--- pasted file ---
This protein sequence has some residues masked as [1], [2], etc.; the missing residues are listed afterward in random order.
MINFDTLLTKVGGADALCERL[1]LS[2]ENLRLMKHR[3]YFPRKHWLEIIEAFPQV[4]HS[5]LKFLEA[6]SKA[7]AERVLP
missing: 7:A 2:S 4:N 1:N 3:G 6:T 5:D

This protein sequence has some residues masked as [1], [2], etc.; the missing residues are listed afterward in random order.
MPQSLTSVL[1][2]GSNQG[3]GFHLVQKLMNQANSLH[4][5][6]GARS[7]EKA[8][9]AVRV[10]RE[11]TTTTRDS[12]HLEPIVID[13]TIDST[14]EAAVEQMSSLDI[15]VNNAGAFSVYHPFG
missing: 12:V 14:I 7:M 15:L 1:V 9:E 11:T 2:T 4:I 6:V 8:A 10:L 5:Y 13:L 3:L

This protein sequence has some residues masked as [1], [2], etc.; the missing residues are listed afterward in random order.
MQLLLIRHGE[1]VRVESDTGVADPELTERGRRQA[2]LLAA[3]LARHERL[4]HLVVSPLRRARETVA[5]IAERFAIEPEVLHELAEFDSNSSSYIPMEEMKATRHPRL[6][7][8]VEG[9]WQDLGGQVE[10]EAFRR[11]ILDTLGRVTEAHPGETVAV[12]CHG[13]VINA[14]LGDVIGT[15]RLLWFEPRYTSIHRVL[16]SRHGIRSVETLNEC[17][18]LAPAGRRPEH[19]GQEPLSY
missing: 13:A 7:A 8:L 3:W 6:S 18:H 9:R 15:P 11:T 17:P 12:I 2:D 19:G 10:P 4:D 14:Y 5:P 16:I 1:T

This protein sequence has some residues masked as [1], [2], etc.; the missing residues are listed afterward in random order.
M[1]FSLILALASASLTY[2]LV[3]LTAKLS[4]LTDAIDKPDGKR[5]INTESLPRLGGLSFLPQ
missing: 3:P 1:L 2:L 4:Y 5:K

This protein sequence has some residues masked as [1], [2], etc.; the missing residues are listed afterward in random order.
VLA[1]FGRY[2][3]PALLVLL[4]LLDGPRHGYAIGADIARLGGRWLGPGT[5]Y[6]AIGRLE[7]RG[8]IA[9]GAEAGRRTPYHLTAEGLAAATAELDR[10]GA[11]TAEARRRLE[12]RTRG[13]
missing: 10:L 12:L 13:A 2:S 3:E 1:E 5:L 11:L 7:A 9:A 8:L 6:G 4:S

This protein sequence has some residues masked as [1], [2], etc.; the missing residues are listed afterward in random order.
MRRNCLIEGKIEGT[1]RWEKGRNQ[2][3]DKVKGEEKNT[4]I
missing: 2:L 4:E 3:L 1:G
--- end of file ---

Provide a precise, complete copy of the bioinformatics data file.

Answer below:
This protein sequence has some residues masked as [1], [2], etc.; the missing residues are listed afterward in random order.
MINFDTLLTKVGGADALCERL[1]LS[2]ENLRLMKHR[3]YFPRKHWLEIIEAFPQV[4]HS[5]LKFLEA[6]SKA[7]AERVLP
missing: 7:A 2:S 4:N 1:N 3:G 6:T 5:D

This protein sequence has some residues masked as [1], [2], etc.; the missing residues are listed afterward in random order.
MPQSLTSVL[1][2]GSNQG[3]GFHLVQKLMNQANSLH[4][5][6]GARS[7]EKA[8][9]AVRV[10]RE[11]TTTTRDS[12]HLEPIVID[13]TIDST[14]EAAVEQMSSLDI[15]VNNAGAFSVYHPFG
missing: 12:V 14:I 7:M 15:L 1:V 9:E 11:T 2:T 4:I 6:V 8:A 10:L 5:Y 13:L 3:L

This protein sequence has some residues masked as [1], [2], etc.; the missing residues are listed afterward in random order.
MQLLLIRHGE[1]VRVESDTGVADPELTERGRRQA[2]LLAA[3]LARHERL[4]HLVVSPLRRARETVA[5]IAERFAIEPEVLHELAEFDSNSSSYIPMEEMKATRHPRL[6][7][8]VEG[9]WQDLGGQVE[10]EAFRR[11]ILDTLGRVTEAHPGETVAV[12]CHG[13]VINA[14]LGDVIGT[15]RLLWFEPRYTSIHRVL[16]SRHGIRSVETLNEC[17][18]LAPAGRRPEH[19]GQEPLSY
missing: 13:A 7:A 8:L 3:W 6:S 18:H 9:R 15:P 11:T 17:P 12:I 2:D 19:G 10:P 4:D 14:Y 5:P 16:I 1:T

This protein sequence has some residues masked as [1], [2], etc.; the missing residues are listed afterward in random order.
M[1]FSLILALASASLTY[2]LV[3]LTAKLS[4]LTDAIDKPDGKR[5]INTESLPRLGGLSFLPQ
missing: 3:P 1:L 2:L 4:Y 5:K

This protein sequence has some residues masked as [1], [2], etc.; the missing residues are listed afterward in random order.
VLA[1]FGRY[2][3]PALLVLL[4]LLDGPRHGYAIGADIARLGGRWLGPGT[5]Y[6]AIGRLE[7]RG[8]IA[9]GAEAGRRTPYHLTAEGLAAATAELDR[10]GA[11]TAEARRRLE[12]RTRG[13]
missing: 10:L 12:L 13:A 2:S 3:E 1:E 5:L 11:L 7:A 9:A 8:L 6:G 4:S

This protein sequence has some residues masked as [1], [2], etc.; the missing residues are listed afterward in random order.
MRRNCLIEGKIEGT[1]RWEKGRNQ[2][3]DKVKGEEKNT[4]I
missing: 2:L 4:E 3:L 1:G